There’s nothing so fulfilling as a comic that comes out of nowhere and surprises you. It’s been a long time, and I believe the last time something like that happened to me was maybe two years ago. In terms of comics you get to know the old standards and the infamous names really quickly, so if one of them shocks you in such a positive way – then hold onto it. Shane Davis, an artist I have never liked, did so with New Gods Special #1 and I couldn’t be happier.
I mean, of course, people who have read New Gods can guess from the very name of this blog that I am some kinda nut about the mythos. Well, maybe not a nut – but definitely a purist. The world that Jack Kirby created, 4 short lived series, a back-up, and an OGN, has remained one of my favorite comic book stories ever since I first read it. Not much of anything else done with the characters outside of that has really gained much traction with me. While some, like Walter Simonson’s Orion series take the characters and much of the tone to other heights, most of the time you’re lucky if you get a good characterization here and there.
These are mythological figures created by one man, and the amazing thing is that they actually come close to feeling that way. Their mythology might be cut cloth from many others, but as a whole each dynamic and backstory exudes excitement and intrigue. So it really is a shame when they just get overtaken by other properties and used as side characters. A sore point for me even in mostly liked material like Final Crisis or the DCAU where the entire central conflict of the mythos gets subsumed by Batman or Superman. So, when it was announced that there would be a new one-shot about the sidelined main character by an artist I have never liked, I felt I was pretty justified in being cautious and in expecting the worst. Like I said, I am brimming with glee that I was wrong.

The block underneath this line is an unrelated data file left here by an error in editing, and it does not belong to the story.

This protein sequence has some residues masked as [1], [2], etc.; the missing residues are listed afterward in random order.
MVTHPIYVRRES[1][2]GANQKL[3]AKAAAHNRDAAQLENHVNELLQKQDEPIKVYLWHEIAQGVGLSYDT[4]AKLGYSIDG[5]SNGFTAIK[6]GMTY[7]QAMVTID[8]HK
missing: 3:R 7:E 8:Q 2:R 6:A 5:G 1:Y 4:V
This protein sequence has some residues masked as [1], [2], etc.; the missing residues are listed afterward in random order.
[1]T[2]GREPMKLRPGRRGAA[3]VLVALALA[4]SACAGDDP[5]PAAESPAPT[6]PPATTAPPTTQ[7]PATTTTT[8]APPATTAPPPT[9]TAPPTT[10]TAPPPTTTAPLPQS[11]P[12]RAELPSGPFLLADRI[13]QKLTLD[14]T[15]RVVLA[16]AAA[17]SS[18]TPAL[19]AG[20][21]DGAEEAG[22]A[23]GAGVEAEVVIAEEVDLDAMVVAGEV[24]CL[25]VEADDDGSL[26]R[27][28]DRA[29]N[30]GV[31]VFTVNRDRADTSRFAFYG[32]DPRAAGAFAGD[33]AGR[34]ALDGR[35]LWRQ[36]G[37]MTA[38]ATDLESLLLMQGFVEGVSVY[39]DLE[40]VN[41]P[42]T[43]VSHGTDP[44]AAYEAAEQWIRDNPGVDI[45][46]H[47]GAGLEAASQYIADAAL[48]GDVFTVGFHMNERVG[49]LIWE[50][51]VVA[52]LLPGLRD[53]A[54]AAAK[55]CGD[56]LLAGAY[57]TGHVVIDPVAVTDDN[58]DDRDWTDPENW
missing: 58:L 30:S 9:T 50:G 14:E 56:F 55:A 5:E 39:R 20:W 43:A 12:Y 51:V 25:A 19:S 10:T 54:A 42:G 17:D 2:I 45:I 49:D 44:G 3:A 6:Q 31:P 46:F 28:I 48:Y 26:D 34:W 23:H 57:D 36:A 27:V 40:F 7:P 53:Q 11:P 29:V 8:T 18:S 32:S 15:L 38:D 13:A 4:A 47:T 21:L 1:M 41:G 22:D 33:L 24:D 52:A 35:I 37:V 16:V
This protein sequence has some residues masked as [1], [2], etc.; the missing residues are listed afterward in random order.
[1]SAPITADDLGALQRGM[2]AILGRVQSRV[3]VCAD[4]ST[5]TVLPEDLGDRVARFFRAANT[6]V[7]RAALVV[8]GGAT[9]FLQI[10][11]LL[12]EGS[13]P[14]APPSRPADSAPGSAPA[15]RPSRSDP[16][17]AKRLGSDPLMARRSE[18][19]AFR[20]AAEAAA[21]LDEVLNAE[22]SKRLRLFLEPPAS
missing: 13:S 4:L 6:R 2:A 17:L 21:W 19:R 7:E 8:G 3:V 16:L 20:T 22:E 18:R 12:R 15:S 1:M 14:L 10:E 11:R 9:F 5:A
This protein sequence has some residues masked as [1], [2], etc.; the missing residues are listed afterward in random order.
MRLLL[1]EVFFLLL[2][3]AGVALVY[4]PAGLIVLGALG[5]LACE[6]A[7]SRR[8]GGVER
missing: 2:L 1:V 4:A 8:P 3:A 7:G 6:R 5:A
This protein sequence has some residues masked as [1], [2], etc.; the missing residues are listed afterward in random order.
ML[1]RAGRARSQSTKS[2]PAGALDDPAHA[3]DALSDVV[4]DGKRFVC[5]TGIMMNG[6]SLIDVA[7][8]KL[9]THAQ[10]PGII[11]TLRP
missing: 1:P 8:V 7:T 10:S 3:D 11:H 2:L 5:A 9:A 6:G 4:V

What Shane Davis has done is something I hope more writers would do with these characters. Rather than write something new, or modern, or purposefully changed up – Davis writes something classic. He brings forward almost every element associated with Orion to craft a singular story that centers around, or touches upon, each. It doesn’t fit into canon, then or now, but by staying true to the vision and development of Orion it cannot be immediately discarded as not being a real New Gods story. In fact, by doing what he did, Davis treated these character more like real mythological figures than any DC writer has done in ages. More-so than Grant Morrison (yeah, I will never forgive “The Fifth World” nonsense).
They might not be coming from the same storyteller, but their aspects are passed down and retold for others to enjoy. Nothing ridiculous like making them metaphysical keystones or badly rendered concepts for future villains – no…just a story of pantheons and their clashes. That’s the reason I loved this issue and the reason I went out and bought a physical copy immediately. Shane Davis doesn’t break the bank with originality here, but it’s something that can be enjoyed just for what it is – a story about Orion that a newcomer can pick up and completely understand. His inner conflict, his anger, his trauma, his family….and his friends. Each get their due here.
I see shades of Kirby’s work with every character moment, parts where I am reminded of individual issues of New Gods where Lightray tries to calm Orion down, or Kalibak’s jealousy, and Orion’s intolerance for Forager. It all rings of such faithfulness that it can’t help but make me really proud that DC can still put out content of Kirby’s most imaginative work. The art might not be up to standards, I found it over done and wonky at points, but the energy of it and the story being told more than made up for it. So, what does it come down to? If you’re a fan, chances are you’ll love it. If you’re someone who has never read these before and are interested? Like it or hate it – you’ll be given everything you need.
Overall Estimation: 8.8/10